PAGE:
These cases continue to reinforce that contact lenses are prescription devices that should only be supplied with a prescription after a proper fitting has been completed.
Ray M, Lim DK. A Rare Polymicrobial Keratitis Involving Chryseobacterium meningosepticum and Delftia acidovorans in a Cosmetic Contact Lens Wearer. Eye Contact Lens. 2012 Jan 4. [Epub ahead of print]
SS, Yang WW, Hsiao JC. Bilateral corneal erosion due to retail purchase of unfitted prescription contact lenses: a case report. Tseng Cornea. 2008 Dec;27(10):1179-81.
2011 had several great material and design developments, including a new custom latheable silicone hydrogel material, new hybrid lens designs and materials, and several new designs for normal and irregular corneas. The upcoming Global Specialty Lens Symposium is always a great venue to learn about new contact lens technology. This year's meeting includes a session on the impact of materials, designs, lens care and patient factors on contact lens safety that should be quite interesting.
In daily eyecare practice, we should always be cognizant of the impact on ocular health of the various types of lenses that we fit. Even daily disposable lenses can cause problems if the lens is not fit properly or the patient is not educated well enough on the proper use of their lenses. Irregular cornea patients are already at risk due to corneal compromise, so we must fit the patient with the best possible lens design with the most appropriate material to do as little to the ocular surface as possible. I am appreciative of those who develop new products for us to use, and I look forward to what 2012 will bring.
Effect of Contact Lens Material on Cytotoxicity Potential of Multipurpose Solutions Using Human Corneal Epithelial Cells
Multipurpose solutions (MPS) are used daily to clean and disinfect silicone hydrogel (SiHy) contact lenses. This in vitro study was undertaken to identify the potential for interaction between MPS, SiHy surface treatments, and lens materials, which may lead to changes in the response of human corneal epithelial cells (HCEC) to MPS-soaked lenses.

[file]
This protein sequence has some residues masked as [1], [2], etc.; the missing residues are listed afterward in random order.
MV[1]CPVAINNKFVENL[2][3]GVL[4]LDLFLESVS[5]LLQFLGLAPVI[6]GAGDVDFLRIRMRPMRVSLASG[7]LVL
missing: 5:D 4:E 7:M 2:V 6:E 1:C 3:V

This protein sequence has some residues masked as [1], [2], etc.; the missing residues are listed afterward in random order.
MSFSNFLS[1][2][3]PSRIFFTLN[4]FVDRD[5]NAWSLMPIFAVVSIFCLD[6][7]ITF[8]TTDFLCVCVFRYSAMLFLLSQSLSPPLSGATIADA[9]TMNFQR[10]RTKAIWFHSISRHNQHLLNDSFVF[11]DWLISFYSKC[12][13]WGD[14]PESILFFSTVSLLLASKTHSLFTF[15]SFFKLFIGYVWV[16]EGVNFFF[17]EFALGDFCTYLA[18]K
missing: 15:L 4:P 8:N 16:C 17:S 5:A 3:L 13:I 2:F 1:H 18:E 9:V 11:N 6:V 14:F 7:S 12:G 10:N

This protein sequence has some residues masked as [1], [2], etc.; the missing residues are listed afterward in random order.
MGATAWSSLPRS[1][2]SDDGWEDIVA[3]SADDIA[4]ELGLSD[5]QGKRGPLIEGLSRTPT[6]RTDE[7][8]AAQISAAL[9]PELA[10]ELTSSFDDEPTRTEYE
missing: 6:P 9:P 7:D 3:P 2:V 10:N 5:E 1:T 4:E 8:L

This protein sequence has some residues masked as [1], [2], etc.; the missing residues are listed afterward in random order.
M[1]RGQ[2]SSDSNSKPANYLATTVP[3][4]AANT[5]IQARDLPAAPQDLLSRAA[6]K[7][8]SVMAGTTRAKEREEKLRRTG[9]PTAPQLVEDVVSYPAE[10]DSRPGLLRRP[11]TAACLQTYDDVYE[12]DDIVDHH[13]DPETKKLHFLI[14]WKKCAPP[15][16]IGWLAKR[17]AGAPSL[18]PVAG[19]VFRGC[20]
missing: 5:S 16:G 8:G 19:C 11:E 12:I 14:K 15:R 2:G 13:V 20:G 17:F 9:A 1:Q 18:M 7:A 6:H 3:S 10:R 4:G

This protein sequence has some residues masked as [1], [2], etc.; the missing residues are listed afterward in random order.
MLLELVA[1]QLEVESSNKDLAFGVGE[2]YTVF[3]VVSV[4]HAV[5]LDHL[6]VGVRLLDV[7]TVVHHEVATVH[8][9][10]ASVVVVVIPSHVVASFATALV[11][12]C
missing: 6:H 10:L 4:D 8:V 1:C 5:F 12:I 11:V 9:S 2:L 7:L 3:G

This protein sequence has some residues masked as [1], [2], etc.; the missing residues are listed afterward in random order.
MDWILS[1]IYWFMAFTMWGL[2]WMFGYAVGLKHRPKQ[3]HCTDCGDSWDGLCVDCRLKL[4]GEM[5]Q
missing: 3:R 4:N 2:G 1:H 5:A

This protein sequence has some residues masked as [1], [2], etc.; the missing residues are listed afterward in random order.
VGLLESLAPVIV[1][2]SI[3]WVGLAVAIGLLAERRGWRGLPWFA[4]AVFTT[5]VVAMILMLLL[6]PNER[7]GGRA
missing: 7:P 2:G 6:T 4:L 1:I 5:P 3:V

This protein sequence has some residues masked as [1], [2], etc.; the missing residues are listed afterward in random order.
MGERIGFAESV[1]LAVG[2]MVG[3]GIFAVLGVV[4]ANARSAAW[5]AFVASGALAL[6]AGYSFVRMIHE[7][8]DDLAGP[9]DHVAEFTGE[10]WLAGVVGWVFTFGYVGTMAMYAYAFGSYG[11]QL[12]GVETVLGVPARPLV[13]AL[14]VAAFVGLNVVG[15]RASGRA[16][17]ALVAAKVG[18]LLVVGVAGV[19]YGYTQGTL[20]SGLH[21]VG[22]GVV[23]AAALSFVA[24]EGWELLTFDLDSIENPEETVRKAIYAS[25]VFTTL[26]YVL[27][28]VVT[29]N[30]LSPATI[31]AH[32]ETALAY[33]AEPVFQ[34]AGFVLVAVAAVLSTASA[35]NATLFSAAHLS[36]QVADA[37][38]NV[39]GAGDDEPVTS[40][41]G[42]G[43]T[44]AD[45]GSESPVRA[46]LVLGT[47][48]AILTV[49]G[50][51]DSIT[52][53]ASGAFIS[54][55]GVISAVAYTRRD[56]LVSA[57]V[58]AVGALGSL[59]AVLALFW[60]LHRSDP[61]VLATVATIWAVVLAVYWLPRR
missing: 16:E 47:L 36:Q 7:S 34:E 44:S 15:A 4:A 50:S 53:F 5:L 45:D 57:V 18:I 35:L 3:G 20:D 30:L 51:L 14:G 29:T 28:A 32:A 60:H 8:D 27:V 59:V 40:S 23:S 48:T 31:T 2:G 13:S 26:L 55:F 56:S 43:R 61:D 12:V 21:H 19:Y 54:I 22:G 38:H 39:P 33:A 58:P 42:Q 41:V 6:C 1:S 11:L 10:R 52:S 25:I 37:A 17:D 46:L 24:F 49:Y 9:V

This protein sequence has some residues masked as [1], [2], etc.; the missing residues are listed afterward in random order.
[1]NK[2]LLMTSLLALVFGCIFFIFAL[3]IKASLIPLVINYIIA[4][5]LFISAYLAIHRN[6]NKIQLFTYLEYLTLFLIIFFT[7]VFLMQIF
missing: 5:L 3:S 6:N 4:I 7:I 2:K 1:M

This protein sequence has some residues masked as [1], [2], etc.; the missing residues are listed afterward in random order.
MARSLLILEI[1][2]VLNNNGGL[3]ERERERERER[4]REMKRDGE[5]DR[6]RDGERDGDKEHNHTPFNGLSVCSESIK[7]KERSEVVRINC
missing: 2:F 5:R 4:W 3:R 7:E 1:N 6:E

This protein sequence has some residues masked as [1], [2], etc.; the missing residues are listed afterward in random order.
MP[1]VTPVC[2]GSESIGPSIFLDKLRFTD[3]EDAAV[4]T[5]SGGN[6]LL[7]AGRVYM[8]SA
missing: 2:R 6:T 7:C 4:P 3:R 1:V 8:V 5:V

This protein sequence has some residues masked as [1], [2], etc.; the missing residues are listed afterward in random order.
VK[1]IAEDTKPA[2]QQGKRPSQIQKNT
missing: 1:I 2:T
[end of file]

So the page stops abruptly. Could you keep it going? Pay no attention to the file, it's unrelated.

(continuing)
The MPS tested were ReNu Fresh (formerly known as ReNu MultiPlus; ReNu), OptiFree Express (OFX), OptiFree RepleniSH, SoloCare Aqua, and Complete Moisture Plus. The SiHy materials evaluated were lotrafilcon A, lotrafilcon B, comfilcon A, galyfilcon A, and balafilcon A (BA). MPS-soaked lenses were placed on top of adherent HCEC. The effect of MPS dilutions (0.1 to 10% final concentration in medium) was also characterized. Cell viability, adhesion phenotype and caspase activation were studied after 24-hours cell exposure. OFX released from lenses was determined using UV absorbance.
A significant reduction in viability (between 30 to 50%) was observed with cells exposed to lenses soaked in ReNu and OFX. A significant downregulation of alpha(3) and beta(1) integrins, with integrin expression ranging from 60% to 75% of control (cells with no lens), was also observed with OFX and ReNu-soaked lenses. With the exception of BA, all other lenses soaked in OFX resulted in significant caspase activation, whereby over 18% of cells stained positive for caspases. Minimal caspase activation was observed in cells exposed to ReNu and Solo soaked lenses. For both OFX and ReNu, exposing cells to at least a 5% dilution had a significant effect on viability and integrin expression. While Complete and Solo did not lead to reduction in viability, cells exposed to a 10% dilution showed reduced integrin expression down to less than 70% of control value. Comparing cell response to diluted MPS solutions and various MPS-soaked lenses showed that it is not possible to reliably use cell response to MPS dilution alone to assess MPS biocompatibility.
The authors concluded that their results demonstrate that the reaction of HCEC to MPS are affected by the type of lenses the MPS is released from and may potentially be influenced by the surface treatment (or lack of it) of SiHy materials.
Gorbet MB, Tanti NC, Crockett B, Mansour L, Jones L. Effect of contact lens material on cytotoxicity potential of multipurpose solutions using human corneal epithelial cells. Molecular Vision. 2011;17:3458-67.